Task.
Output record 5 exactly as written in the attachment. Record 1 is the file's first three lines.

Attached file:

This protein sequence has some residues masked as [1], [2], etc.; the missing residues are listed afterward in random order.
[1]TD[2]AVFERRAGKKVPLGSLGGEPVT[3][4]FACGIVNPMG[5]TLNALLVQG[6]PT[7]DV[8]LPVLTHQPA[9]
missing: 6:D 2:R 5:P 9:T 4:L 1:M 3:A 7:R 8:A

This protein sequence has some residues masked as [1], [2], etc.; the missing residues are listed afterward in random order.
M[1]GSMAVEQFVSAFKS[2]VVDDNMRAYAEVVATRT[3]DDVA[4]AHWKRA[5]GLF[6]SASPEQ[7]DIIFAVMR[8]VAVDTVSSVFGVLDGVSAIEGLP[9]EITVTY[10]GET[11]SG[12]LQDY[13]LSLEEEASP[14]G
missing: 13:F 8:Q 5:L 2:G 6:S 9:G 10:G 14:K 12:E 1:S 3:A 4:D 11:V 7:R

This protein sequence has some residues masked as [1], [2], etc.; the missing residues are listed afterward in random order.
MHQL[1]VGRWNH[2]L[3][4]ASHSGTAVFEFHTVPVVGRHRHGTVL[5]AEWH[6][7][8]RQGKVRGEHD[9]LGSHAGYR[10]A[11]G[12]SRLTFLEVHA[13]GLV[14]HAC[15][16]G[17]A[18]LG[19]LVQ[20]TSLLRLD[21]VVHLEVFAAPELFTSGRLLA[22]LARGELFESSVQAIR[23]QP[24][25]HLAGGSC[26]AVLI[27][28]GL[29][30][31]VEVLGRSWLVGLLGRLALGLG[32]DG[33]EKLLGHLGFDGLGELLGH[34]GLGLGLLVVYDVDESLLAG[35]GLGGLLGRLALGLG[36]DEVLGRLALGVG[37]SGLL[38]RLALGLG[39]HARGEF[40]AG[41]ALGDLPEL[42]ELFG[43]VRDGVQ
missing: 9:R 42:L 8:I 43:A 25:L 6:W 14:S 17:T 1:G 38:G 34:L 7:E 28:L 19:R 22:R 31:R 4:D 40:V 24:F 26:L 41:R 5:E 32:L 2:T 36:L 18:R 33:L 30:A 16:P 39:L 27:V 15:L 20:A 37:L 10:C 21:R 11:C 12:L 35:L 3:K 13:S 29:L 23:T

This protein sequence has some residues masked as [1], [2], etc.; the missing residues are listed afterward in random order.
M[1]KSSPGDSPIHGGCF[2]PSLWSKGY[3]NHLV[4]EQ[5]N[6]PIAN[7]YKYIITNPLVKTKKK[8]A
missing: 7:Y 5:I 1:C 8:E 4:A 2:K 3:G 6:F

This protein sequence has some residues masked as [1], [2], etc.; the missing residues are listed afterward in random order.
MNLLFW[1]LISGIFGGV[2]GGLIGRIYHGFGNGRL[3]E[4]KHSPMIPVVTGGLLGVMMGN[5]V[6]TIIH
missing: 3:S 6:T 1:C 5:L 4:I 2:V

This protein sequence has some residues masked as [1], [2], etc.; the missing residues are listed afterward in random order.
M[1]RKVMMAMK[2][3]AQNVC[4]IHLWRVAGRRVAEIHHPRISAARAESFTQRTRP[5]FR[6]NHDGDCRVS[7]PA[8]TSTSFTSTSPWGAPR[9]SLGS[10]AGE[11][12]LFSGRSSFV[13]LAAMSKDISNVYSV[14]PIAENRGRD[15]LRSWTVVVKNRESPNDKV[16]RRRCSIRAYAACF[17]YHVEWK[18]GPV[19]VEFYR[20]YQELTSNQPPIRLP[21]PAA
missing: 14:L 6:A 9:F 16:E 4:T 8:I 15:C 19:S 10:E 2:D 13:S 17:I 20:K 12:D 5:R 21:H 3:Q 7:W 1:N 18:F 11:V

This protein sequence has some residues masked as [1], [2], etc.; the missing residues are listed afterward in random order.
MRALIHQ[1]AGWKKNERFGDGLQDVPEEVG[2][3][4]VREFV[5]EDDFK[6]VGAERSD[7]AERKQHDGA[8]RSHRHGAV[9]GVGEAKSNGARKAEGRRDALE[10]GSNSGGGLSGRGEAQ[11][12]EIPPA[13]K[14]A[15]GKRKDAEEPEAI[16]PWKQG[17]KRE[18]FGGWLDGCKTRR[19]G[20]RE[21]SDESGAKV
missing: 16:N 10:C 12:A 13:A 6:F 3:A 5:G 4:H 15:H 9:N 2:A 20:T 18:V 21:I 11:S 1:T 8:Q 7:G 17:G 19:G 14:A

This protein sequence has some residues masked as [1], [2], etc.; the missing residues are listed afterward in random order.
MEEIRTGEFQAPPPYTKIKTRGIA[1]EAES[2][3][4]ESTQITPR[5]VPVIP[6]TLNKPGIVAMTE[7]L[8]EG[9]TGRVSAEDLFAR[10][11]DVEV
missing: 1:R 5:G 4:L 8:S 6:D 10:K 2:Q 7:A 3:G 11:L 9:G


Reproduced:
This protein sequence has some residues masked as [1], [2], etc.; the missing residues are listed afterward in random order.
MNLLFW[1]LISGIFGGV[2]GGLIGRIYHGFGNGRL[3]E[4]KHSPMIPVVTGGLLGVMMGN[5]V[6]TIIH
missing: 3:S 6:T 1:C 5:L 4:I 2:V